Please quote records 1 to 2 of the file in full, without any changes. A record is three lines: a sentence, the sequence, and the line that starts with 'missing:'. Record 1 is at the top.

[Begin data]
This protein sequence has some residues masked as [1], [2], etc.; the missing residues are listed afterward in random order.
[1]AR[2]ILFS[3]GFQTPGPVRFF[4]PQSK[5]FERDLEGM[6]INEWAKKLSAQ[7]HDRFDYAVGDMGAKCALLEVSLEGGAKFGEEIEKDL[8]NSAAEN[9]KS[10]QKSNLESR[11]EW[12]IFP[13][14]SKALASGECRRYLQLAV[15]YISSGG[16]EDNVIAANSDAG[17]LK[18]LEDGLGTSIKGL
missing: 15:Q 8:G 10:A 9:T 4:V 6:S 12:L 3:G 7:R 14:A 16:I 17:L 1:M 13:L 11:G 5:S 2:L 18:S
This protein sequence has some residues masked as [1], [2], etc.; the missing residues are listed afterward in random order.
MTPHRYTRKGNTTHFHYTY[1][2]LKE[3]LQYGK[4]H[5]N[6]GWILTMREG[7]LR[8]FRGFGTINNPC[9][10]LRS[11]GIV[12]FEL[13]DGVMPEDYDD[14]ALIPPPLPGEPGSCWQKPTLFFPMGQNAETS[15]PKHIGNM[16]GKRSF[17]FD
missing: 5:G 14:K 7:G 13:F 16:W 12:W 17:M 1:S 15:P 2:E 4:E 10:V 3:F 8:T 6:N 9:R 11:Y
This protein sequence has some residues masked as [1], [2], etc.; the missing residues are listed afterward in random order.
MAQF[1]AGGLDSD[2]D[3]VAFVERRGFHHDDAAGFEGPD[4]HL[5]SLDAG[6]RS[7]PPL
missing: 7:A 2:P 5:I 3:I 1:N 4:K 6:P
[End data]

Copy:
This protein sequence has some residues masked as [1], [2], etc.; the missing residues are listed afterward in random order.
[1]AR[2]ILFS[3]GFQTPGPVRFF[4]PQSK[5]FERDLEGM[6]INEWAKKLSAQ[7]HDRFDYAVGDMGAKCALLEVSLEGGAKFGEEIEKDL[8]NSAAEN[9]KS[10]QKSNLESR[11]EW[12]IFP[13][14]SKALASGECRRYLQLAV[15]YISSGG[16]EDNVIAANSDAG[17]LK[18]LEDGLGTSIKGL
missing: 15:Q 8:G 10:A 9:T 4:V 6:S 12:L 3:G 7:R 14:A 16:I 17:L 1:M 13:L 11:G 5:S 2:L 18:S
This protein sequence has some residues masked as [1], [2], etc.; the missing residues are listed afterward in random order.
MTPHRYTRKGNTTHFHYTY[1][2]LKE[3]LQYGK[4]H[5]N[6]GWILTMREG[7]LR[8]FRGFGTINNPC[9][10]LRS[11]GIV[12]FEL[13]DGVMPEDYDD[14]ALIPPPLPGEPGSCWQKPTLFFPMGQNAETS[15]PKHIGNM[16]GKRSF[17]FD
missing: 5:G 14:K 7:G 13:F 16:W 12:W 17:M 1:S 15:P 2:E 4:E 10:V 3:F 8:T 6:N 9:R 11:Y